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The cytotoxin-associated gene A protein (CagA) plays a pivotal role in the aetiology of Helicobacter pylori-associated gastric diseases. CagA is injected into the cytoplasm of host cells by a type IV secretion system, and is phosphorylated on tyrosine residues by the host enzyme c-Src. We previously reported that the enzyme haem oxygenase-1 (HO-1) inhibits IL-8 secretion by H. pylori-infected cells. However, the cellular mechanism by which HO-1 regulates the innate immune function of infected cells remains unknown. We now show that nitric oxide and haemin, two inducers of HO-1, decrease the level of phosphorylated CagA (p-CagA) in H. pylori-infected gastric epithelial cells and this is blocked by either pharmacological inhibition of HO-1 or siRNA knockdown of hmox-1. Moreover, forced expression of HO-1 by transfection of a plasmid expressing hmox-1 also results in a strong attenuation of CagA phosphorylation. This occurs through the inhibition of H. pylori-induced c-Src phosphorylation/activation by HO-1. Consequently, H. pylori-induced cytoskeletal rearrangements and activation of the pro-inflammatory response mediated by p-CagA are inhibited in HO-1-expressing cells. These data highlight a mechanism by which the innate immune response of the host can restrict the pathogenicity of H. pylori by attenuating CagA phosphorylation in gastric epithelial cells.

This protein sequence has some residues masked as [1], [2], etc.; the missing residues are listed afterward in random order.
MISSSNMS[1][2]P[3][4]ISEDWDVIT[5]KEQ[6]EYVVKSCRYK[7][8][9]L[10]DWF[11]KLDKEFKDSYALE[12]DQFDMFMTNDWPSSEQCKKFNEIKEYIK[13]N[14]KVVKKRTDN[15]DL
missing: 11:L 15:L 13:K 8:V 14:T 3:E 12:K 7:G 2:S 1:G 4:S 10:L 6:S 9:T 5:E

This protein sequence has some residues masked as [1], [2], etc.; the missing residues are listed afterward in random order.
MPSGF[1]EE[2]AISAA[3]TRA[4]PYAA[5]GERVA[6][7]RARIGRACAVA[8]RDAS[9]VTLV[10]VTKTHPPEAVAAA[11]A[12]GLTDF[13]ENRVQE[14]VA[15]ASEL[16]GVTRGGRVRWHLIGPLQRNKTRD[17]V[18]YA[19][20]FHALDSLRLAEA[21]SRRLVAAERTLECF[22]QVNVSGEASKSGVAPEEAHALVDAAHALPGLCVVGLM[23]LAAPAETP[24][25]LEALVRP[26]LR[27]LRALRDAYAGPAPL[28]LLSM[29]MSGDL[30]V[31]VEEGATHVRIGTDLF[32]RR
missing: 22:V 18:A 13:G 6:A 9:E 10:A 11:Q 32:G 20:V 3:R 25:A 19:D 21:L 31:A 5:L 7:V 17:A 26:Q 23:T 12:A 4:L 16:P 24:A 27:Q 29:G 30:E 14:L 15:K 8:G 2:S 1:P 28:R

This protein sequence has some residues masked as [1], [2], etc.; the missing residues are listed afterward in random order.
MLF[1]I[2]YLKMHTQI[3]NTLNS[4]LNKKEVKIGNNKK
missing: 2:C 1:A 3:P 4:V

© 2012 Blackwell Publishing Ltd.